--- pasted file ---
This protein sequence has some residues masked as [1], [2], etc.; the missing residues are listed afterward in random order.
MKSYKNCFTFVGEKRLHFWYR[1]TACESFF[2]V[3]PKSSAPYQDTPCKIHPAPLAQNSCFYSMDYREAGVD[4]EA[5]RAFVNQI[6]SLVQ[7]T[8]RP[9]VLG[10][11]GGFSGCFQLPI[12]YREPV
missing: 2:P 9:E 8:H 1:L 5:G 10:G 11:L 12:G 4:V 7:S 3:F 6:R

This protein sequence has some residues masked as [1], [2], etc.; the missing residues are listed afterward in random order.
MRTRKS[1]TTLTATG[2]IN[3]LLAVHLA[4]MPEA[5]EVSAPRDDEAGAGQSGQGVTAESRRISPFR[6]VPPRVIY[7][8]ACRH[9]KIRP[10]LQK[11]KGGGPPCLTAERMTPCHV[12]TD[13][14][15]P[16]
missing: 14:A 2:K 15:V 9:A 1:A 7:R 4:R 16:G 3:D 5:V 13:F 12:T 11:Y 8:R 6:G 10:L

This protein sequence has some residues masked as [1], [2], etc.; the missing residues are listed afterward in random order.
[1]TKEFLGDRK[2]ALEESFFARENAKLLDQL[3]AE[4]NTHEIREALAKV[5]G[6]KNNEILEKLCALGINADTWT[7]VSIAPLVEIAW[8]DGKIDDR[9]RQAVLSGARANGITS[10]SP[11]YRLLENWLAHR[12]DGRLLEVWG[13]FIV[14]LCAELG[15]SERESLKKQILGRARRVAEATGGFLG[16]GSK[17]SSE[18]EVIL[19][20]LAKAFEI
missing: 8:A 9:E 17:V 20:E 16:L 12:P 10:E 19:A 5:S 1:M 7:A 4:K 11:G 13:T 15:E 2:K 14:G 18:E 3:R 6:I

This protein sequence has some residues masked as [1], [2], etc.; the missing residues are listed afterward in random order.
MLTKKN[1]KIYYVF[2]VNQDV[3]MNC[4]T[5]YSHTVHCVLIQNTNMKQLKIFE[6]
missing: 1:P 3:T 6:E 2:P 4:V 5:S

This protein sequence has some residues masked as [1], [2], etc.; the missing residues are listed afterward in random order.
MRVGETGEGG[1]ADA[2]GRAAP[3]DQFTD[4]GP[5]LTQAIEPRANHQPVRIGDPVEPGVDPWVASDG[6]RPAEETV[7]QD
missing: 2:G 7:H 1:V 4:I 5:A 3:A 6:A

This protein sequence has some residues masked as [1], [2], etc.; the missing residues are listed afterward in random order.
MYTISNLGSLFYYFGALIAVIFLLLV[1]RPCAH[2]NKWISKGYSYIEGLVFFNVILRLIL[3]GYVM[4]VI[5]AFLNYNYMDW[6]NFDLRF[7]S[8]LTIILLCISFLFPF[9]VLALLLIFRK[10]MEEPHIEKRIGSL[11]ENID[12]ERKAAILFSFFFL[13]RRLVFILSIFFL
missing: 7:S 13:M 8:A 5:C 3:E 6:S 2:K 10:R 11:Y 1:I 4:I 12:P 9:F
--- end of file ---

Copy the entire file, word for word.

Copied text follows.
This protein sequence has some residues masked as [1], [2], etc.; the missing residues are listed afterward in random order.
MKSYKNCFTFVGEKRLHFWYR[1]TACESFF[2]V[3]PKSSAPYQDTPCKIHPAPLAQNSCFYSMDYREAGVD[4]EA[5]RAFVNQI[6]SLVQ[7]T[8]RP[9]VLG[10][11]GGFSGCFQLPI[12]YREPV
missing: 2:P 9:E 8:H 1:L 5:G 10:G 11:L 12:G 4:V 7:S 3:F 6:R

This protein sequence has some residues masked as [1], [2], etc.; the missing residues are listed afterward in random order.
MRTRKS[1]TTLTATG[2]IN[3]LLAVHLA[4]MPEA[5]EVSAPRDDEAGAGQSGQGVTAESRRISPFR[6]VPPRVIY[7][8]ACRH[9]KIRP[10]LQK[11]KGGGPPCLTAERMTPCHV[12]TD[13][14][15]P[16]
missing: 14:A 2:K 15:V 9:A 1:A 7:R 4:R 16:G 3:D 5:V 13:F 12:T 11:Y 8:R 6:G 10:L

This protein sequence has some residues masked as [1], [2], etc.; the missing residues are listed afterward in random order.
[1]TKEFLGDRK[2]ALEESFFARENAKLLDQL[3]AE[4]NTHEIREALAKV[5]G[6]KNNEILEKLCALGINADTWT[7]VSIAPLVEIAW[8]DGKIDDR[9]RQAVLSGARANGITS[10]SP[11]YRLLENWLAHR[12]DGRLLEVWG[13]FIV[14]LCAELG[15]SERESLKKQILGRARRVAEATGGFLG[16]GSK[17]SSE[18]EVIL[19][20]LAKAFEI
missing: 8:A 9:E 17:V 20:E 16:L 12:P 10:E 19:A 5:S 1:M 7:A 4:K 11:G 13:T 15:E 2:K 14:G 18:E 3:R 6:I

This protein sequence has some residues masked as [1], [2], etc.; the missing residues are listed afterward in random order.
MLTKKN[1]KIYYVF[2]VNQDV[3]MNC[4]T[5]YSHTVHCVLIQNTNMKQLKIFE[6]
missing: 1:P 3:T 6:E 2:P 4:V 5:S

This protein sequence has some residues masked as [1], [2], etc.; the missing residues are listed afterward in random order.
MRVGETGEGG[1]ADA[2]GRAAP[3]DQFTD[4]GP[5]LTQAIEPRANHQPVRIGDPVEPGVDPWVASDG[6]RPAEETV[7]QD
missing: 2:G 7:H 1:V 4:I 5:A 3:A 6:A

This protein sequence has some residues masked as [1], [2], etc.; the missing residues are listed afterward in random order.
MYTISNLGSLFYYFGALIAVIFLLLV[1]RPCAH[2]NKWISKGYSYIEGLVFFNVILRLIL[3]GYVM[4]VI[5]AFLNYNYMDW[6]NFDLRF[7]S[8]LTIILLCISFLFPF[9]VLALLLIFRK[10]MEEPHIEKRIGSL[11]ENID[12]ERKAAILFSFFFL[13]RRLVFILSIFFL
missing: 7:S 13:M 8:A 5:C 3:E 6:S 2:K 10:R 11:Y 1:I 4:I 12:P 9:F